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Film of the Week: Trauma and aftermath

MARIA DUARTE recommends a brutally honest drama which provides a fresh look at the lives of refugees

Drift (15)
Directed by Anthony Chen

HOW do you deal with the loss of identity and how do you begin to rebuild it and cope with trauma? Those are some of the questions at the heart of this brutally honest drama which provides a fresh look at the lives of refugees. 

The film follows a young woman from Liberia Jacqueline (Cynthia Erivo) who has escaped her war-torn country and ended up on a Greek island where she is struggling to survive and come to terms with her past. She is at drift in body and mind until she meets US tour guide Callie (Alia Shawkat) and a friendship blossoms. This results in the two women saving each other. 

It is based on Alexander Maksik’s novel, A Marker to Measure Drift, which he adapted for the big screen with Susanne Farrell. The film, directed by Anthony Chen, presents a character that we have not seen before. Jacqueline is a refugee from an affluent and privileged background who has fallen from grace as the flashbacks to her life in Liberia and London show. They also depict a fun-loving extrovert who is the antithesis to the shell of the person she has become: introverted and distrustful of everyone. She sleeps in a cave on the beach and steals sugar sachets from cafes for sustenance because she is penniless, and has to resort to offering tourists on the beach foot massages for money.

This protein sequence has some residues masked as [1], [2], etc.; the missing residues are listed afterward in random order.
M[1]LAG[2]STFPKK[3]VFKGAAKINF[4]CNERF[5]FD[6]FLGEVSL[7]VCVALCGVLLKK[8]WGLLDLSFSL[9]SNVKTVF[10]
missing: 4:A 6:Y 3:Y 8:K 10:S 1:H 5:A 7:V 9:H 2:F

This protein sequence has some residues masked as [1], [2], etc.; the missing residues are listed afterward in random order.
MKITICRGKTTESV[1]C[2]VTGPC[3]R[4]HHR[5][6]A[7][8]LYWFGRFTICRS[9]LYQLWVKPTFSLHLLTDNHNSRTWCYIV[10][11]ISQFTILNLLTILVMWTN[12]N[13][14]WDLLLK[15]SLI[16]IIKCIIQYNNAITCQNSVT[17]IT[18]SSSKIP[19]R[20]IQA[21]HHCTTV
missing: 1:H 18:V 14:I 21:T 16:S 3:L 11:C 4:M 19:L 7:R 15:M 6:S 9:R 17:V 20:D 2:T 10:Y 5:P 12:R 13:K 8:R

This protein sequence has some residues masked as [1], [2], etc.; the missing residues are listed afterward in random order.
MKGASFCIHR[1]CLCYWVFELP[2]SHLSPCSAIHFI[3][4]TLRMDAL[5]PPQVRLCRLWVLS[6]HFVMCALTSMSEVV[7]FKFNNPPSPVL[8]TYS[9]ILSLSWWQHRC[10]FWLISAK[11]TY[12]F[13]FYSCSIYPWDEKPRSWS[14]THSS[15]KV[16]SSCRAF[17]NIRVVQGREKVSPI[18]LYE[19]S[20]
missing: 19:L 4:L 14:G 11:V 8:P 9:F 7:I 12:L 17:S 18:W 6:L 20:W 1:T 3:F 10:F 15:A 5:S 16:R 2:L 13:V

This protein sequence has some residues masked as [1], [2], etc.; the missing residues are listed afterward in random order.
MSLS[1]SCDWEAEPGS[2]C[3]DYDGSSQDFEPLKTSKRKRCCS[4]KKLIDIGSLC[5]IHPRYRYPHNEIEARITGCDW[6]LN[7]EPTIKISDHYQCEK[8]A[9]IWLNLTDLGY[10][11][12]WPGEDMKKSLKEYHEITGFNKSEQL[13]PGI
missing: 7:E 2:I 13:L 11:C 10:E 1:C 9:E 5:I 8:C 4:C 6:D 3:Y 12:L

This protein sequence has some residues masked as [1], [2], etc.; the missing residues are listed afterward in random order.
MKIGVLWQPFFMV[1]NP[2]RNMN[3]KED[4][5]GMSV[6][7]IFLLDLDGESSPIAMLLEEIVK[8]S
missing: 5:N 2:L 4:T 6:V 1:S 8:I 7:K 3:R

Erivo, who produced and wrote, and performs a song in Drift, gives the performance of her career alongside Shawkat who is equally impressive. This is a slow-burning drama with a harrowing reveal when Jacqueline finally breaks down in front of Callie while she is having a bath. As she describes the way her family were tortured and callously gunned down by child soldiers it makes for a particularly hard watch. This invisible woman is finally seen and in doing so Erivo delivers a heartbreaking turn. 

It also shows the importance of human connection and kindness in a quietly powerful and restrained tale. It will hopefully stop people judging refugees and see them in a humane light. 

Out in cinemas March 29.

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